It's not often that your town gets to host a World Championships in something. Well, it probably happens daily if your town is New York or London or somewhere, but if your town has 40,000 residents and is buried in the back end of the Carpathians, it seems like it would be particularly rare, to the point of being never. But this year alone (and may I remind you it's only mid March), we have hosted not one but TWO World Championship events. In January, Csikszereda was the venue for the World Junior Short Track Speed Skating Chamionships, while starting today is the World U18 Ice Hockey Championships (adds, in barely audible whisper, Division III). [You may notice a common theme to those two events, and I'm not just referring to the age group.]
Anyway, in January, the town, the rink and its next door hotel, the Fenyő, was witness to a susprising number of foreign visitors (i.e. more than one), with Japanese and Koreans wandering round the Profi supermarket (for some reason the world of Short Track Speed Skating is a very East Asian dominated sport). This week we don't have any East Asians, but we do have New Zealanders, South Africans, Israelis, Turks, and Bulgarians (as well as the Romanian squad, but I'm assuming many of them are from round here anyway). Now, you may be thinking that these nations don't have a particularly strong tradition of ice hockey, but that's just splitting hairs because you're jealous of how the world's attention is focussed on the Vakar Lajos ice rink, Miercurea Ciuc, this week.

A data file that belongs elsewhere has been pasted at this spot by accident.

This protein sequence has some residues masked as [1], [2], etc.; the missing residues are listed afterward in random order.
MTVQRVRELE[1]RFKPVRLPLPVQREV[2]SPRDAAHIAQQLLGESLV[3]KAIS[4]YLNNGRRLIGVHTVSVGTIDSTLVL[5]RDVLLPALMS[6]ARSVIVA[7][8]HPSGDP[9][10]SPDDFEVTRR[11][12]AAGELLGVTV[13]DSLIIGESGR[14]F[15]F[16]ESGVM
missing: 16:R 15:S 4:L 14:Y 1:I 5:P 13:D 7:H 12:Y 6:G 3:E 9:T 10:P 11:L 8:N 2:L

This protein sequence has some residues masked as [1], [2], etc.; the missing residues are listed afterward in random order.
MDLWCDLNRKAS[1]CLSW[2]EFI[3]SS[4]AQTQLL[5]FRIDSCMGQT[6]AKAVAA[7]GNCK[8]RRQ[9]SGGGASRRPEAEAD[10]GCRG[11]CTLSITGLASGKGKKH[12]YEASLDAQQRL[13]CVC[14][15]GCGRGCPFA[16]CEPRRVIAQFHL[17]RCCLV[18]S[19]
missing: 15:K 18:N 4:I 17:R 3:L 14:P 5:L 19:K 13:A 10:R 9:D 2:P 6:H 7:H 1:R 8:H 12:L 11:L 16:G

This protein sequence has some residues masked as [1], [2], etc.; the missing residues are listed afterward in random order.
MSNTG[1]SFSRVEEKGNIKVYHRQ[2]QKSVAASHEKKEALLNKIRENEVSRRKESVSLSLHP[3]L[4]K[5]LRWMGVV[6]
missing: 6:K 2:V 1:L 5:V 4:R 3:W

The publicity for this event has been virtually non-existent, though, which is a pity. This may be because the tournament was supposed to take place in Israel, until the ice-hockey powers that be decided to shift it because of security concerns (perhaps they also discovered that Israel happens to be built in a desert). Then it was moved to Bucharest a month ago, and sometime in the last couple of weeks was shifted again to Csikszereda. I've seen precisely two posters advertising it, and both of those were affixed to the door of the rink itself. But hopefully the word will spread (it usually does since there's so little that goes on here normally), and the crowds will flock to the ice rink and watch the cream of the world's U18 talent (Division III).
I, as Csikszereda's official English language representative on the Internet, have been inundated with emails from proud or anxious parents trying to find out more news from this strangely obscure venue. Well, when I say inundated, I mean one bloke from New Zealand has written.
Anyway, it is my avowed intention to go down and watch a game or two, and revel in this feast of Ice Hockey
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